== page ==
How Controls are parsed

Controls are parsed as part of the Web page parsing and turned into Visual FoxPro objects that are child objects of the Page. The Parser parses objects by reading their tag name and translating this name into a Visual FoxPro based class match.

By default the naming works like this: If you have a control on a form like this:

<ww:wwWebTextBox runat="server" 
                 id="txtName" Width="90" 
                 onclick="MoreDetail();"/>

Web Connection looks for a control named wwWebTextBox which must be available at the time the page is parsed. The class is instantiated at parse time, and then properties and events are mapped to the control using PEMSTATUS() to try and match up properties and events. Alternately Web Connection also looks for ASP.NET controls and automatically tries to adjust the name. So:

<asp:TextBox ... />

is turned into wwWebTextBox and essentially exhibits the same behavior as the code above.

Properties of the controls are parsed using PEMSTATUS() to match properties and events. If there's a matching property or event it is assigned directly. Any other tags that aren't recognized are parsed into the Attributes collection of the control and rendered as is. So for example, in the tag above, the client side onclick= attribute doesn't match any properties or events on the FoxPro control, so it's added to the Attributes collection, which then renders the onclick directly into the INPUT tag:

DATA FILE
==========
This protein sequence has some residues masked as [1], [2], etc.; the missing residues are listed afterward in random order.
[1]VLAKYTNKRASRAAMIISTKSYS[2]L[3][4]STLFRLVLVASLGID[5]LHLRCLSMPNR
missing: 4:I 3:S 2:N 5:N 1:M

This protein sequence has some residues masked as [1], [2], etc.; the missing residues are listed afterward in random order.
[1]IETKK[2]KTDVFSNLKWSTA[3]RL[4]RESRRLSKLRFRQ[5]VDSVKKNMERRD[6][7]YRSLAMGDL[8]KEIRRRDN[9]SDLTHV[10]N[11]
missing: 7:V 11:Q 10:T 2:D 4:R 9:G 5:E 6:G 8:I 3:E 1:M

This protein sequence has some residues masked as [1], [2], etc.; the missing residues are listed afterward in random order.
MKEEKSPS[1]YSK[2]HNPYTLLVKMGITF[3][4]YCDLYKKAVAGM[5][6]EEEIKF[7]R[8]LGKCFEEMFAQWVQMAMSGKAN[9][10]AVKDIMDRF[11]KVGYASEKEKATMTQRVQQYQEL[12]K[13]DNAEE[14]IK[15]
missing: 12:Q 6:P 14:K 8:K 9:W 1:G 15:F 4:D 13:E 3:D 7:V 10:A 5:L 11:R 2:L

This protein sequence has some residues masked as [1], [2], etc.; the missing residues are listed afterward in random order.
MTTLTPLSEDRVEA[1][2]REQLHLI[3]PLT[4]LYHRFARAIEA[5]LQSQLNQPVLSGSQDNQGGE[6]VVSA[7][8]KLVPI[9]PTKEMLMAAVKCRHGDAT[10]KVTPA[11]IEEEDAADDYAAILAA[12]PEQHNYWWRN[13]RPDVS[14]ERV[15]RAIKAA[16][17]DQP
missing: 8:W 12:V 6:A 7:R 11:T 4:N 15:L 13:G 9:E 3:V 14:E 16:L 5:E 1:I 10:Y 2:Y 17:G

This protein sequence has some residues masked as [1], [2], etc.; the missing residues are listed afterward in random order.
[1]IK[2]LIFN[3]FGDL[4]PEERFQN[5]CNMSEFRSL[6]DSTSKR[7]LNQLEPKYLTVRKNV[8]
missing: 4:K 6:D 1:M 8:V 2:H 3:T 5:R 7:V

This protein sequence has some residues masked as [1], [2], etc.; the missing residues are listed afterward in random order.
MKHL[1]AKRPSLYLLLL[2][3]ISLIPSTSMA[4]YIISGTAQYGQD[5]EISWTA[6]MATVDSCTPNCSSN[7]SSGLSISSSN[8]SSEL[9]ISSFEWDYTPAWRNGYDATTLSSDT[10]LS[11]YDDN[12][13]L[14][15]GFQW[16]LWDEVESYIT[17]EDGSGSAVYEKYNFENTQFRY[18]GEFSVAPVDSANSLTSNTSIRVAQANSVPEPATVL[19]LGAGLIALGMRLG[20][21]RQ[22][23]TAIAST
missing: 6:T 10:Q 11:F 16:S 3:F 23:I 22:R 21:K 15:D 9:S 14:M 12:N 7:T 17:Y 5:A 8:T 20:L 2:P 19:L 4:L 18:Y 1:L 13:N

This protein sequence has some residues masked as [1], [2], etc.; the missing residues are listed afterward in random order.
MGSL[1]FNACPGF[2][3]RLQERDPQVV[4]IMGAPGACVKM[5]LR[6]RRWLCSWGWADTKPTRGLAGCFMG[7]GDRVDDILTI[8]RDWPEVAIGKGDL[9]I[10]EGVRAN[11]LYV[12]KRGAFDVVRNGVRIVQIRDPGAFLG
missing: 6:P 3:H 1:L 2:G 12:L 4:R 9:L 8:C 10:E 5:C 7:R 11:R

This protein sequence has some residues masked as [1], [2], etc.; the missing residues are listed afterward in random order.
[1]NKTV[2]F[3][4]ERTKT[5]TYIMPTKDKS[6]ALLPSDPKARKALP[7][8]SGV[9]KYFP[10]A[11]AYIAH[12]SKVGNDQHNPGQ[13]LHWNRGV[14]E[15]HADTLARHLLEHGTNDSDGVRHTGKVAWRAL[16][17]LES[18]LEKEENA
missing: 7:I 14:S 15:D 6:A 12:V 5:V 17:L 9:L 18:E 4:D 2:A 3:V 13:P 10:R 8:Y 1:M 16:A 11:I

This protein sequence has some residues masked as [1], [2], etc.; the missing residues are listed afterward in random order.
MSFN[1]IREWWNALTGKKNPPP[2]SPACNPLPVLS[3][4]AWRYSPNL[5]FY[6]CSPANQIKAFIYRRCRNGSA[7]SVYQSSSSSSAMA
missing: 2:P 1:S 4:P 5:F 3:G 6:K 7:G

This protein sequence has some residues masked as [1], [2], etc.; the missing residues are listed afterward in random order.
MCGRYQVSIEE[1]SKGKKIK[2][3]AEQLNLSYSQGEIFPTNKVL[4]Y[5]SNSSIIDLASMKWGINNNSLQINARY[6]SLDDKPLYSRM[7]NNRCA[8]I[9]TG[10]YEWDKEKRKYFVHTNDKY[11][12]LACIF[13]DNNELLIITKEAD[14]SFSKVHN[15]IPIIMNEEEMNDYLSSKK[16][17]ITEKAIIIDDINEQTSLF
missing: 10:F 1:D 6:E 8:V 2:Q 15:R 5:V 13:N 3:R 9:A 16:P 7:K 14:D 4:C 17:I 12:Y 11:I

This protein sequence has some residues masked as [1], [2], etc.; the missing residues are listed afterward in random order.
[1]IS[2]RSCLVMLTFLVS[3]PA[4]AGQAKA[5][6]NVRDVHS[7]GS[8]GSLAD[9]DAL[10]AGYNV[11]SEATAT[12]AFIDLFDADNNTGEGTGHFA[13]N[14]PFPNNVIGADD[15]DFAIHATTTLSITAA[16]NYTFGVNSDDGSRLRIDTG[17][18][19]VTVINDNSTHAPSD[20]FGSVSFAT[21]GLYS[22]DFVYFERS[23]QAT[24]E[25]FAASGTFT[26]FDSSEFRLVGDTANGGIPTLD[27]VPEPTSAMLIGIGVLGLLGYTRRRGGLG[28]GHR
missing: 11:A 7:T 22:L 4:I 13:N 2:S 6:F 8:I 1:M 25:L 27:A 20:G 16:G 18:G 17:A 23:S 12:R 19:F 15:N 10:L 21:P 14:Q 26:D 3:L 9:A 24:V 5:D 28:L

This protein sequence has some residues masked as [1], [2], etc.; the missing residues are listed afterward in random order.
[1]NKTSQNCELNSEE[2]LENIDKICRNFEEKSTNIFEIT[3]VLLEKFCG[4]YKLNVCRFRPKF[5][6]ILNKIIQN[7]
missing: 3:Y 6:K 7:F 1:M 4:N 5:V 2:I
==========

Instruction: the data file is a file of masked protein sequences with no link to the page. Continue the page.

<input type="text" name="txtName" style="width:90px" 
       onclick="MoreDetail();" />

If you create controls of your own, the process will work exactly the same way and you can simply reference the controls by their name, prefixed with ww:, as long as you make sure that the controls can be instantiated when the parser is run. If a class cannot be found or there's an error you'll get an error message generated into the page like this:

[Unsupported Control: wwwebunknowncontrol]

where the control name is embedded into the brackets.

Note that the RUNAT attribute is required in order for controls to be recognized as controls. An ID is also required in order for controls to generate accessible names in the page.

Containership

Controls can be laid out hiearchically, so you can have controls that contain other controls. Examples are Panel or User Control as well as indirect containers like Lists, DataGrids, Repeaters which can contain list items, columns or item templates respectable.

Container controls have the IsContainerControl property set to true and must implement the AddControl method that accepts contained objects of specific types. The default implementation of AddControl accepts any control and simply adds it to the container as content which is how Panels and User Controls work. Other controls like the DataGrid, Lists and Repeaters expect very specific types of objects only and skip everything else.


See also

Understanding Code Generation and Compilation

© West Wind Technologies, 1996-2019 • Updated: 12/29/08
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